You may have seen remedies advertised on the internet where you use a low cost device remove the wax from your own ears, you can’t see what you are doing and it is quite easy to damage your ear, please avoid!
Also, avoid putting anything into your ear canal smaller than your own elbow (quoting an old saying). It is not a good idea. We sometimes hearing of people using hair grips, keys, the ends of their glasses to attempt wax removal, it makes me cringe to think about it!
The skin surface of the ear canal is quite delicate and can tear. This leaves you open to ear infections if you poke about in there. Also potentially pushing the ear wax in your canal further down and impacting it into a solid plug.
Let’s not even talk about the possibility of perforating your ear drum!
We also see bulbs advertised on Amazon and eBay. The idea being you fill the bulb with water and squirt it into your ear canal and dislodge the wax / debris yourself. It is quite a risky strategy.
Difficult to control the pressure of water into your ear canal and you can’t see what you are doing at all.
We advise leaving it to the professionals, we know what we are doing and we can apply the necessary care and attention. Your ears deserve it!
Hopi Ear Candles – are they a good idea?
Also known as an ear cone, an ear candle is a thin, hollow tube of linen or muslin cloth, soaked in paraffin or beeswax and tapered at one end. Hopi candles are typically scented with herbs, honey, or aromatherapy oils.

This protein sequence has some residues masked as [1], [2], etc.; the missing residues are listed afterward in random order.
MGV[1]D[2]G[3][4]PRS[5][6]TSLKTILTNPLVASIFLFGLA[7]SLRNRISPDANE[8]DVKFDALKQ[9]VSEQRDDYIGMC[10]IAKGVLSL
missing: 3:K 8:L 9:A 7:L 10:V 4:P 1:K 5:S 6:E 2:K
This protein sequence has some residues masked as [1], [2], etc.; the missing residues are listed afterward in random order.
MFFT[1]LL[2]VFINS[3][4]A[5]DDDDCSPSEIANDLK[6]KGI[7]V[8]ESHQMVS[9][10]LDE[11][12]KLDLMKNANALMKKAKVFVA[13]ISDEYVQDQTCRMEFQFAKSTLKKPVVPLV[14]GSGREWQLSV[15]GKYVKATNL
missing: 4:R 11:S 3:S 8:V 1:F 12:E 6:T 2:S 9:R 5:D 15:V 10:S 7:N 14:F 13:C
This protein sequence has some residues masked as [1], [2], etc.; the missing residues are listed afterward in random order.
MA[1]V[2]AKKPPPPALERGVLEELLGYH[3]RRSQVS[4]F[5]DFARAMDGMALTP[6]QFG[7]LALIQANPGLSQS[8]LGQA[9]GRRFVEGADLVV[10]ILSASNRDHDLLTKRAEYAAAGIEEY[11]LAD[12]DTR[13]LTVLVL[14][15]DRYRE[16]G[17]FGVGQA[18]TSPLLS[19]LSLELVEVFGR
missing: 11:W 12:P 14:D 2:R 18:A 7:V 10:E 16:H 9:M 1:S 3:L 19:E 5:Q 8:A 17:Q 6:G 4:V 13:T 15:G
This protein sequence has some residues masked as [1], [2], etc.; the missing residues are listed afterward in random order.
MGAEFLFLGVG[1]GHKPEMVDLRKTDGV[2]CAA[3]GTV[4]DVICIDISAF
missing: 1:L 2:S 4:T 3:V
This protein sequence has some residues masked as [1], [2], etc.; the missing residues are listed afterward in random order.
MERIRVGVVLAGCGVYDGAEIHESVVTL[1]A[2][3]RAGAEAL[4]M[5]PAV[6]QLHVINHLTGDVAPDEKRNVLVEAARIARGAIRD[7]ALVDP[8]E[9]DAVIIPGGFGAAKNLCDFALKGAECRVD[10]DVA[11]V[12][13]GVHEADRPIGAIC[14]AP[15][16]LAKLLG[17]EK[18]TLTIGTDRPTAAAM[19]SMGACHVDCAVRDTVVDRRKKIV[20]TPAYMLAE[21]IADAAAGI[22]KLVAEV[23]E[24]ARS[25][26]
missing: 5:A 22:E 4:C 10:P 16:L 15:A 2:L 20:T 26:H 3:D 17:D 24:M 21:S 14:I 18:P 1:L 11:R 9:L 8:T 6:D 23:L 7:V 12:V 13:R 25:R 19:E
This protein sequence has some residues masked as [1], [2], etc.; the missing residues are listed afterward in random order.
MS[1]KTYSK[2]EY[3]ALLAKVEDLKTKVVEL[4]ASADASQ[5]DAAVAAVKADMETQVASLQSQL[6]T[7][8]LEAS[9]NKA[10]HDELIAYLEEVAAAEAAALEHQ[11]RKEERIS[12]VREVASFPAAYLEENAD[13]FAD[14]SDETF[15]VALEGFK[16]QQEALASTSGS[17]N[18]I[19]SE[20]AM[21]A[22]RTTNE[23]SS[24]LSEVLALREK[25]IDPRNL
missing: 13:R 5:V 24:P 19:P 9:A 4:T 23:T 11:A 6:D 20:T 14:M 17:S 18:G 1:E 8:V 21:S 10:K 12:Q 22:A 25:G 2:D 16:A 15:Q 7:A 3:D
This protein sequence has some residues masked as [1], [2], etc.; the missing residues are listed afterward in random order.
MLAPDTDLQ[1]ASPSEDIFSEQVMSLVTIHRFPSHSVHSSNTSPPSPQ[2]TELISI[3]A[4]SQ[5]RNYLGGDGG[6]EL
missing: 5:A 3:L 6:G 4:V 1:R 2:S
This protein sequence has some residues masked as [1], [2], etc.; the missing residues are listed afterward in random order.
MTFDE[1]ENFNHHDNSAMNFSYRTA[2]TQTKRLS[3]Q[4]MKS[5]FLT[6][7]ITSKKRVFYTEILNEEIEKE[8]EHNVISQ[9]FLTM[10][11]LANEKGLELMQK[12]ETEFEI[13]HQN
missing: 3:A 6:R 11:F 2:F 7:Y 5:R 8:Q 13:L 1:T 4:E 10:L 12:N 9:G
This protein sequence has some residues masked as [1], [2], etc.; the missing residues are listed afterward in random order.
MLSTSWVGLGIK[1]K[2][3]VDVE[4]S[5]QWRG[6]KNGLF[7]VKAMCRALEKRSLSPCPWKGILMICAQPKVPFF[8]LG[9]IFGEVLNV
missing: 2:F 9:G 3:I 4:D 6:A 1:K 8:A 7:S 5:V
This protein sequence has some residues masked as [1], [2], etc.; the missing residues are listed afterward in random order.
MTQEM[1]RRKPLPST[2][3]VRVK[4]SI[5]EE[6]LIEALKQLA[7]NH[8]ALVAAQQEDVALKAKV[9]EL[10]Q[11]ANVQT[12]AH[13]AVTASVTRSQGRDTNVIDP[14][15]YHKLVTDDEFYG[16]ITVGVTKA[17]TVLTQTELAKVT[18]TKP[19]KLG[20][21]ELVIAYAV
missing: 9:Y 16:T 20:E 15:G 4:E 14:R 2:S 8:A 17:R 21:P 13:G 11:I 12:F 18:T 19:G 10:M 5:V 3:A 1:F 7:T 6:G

The basic claim is that the heat from the flame melts and loosens the ear wax and creates negative pressure that ‘sucks’ the wax into the candle – the ‘chimney effect’.
At best hopi ear candles could be described as ineffective quackery – at worst dangerous. Read this. Hot wax from the ear candle dripping into the ear canal, not a particularly good idea!
The American Academy of Otolarynology states that ear candles are not a safe option for removing ear wax and that no controlled studies or scientific evidence support their use for ear wax removal.
The Food and Drug Administration has successfully taken several regulatory actions against the sale and distribution of ear candles since 1996, including seizing ear candle products and ordering injunctions!
Where are we based?
Our ear wax removal clinic performing microsuction, ear irrigation and dry removal is based in Silsden. We are 10 minutes from Keighley, Ilkley and Skipton. We are also handily close for ear wax removal to Colne, Burnley, Otley and Bradford. (Less than half an hour away).
Further afield, we are less than 3/4 of an hour travelling distance by car for ear wax removal services from Harrogate, Leeds and Halifax. Our base is in West Yorkshire and East Lancashire and parts of North Yorkshire are easily accessible. We have ample parking.
So if you REALLY need that wax blockage clearing quickly, efficiently, and safely with state of the art equipment in suitable premises then book yourself in!
For more information including how to book an appointment click this link.
Our next post will answer some general questions about ear wax removal.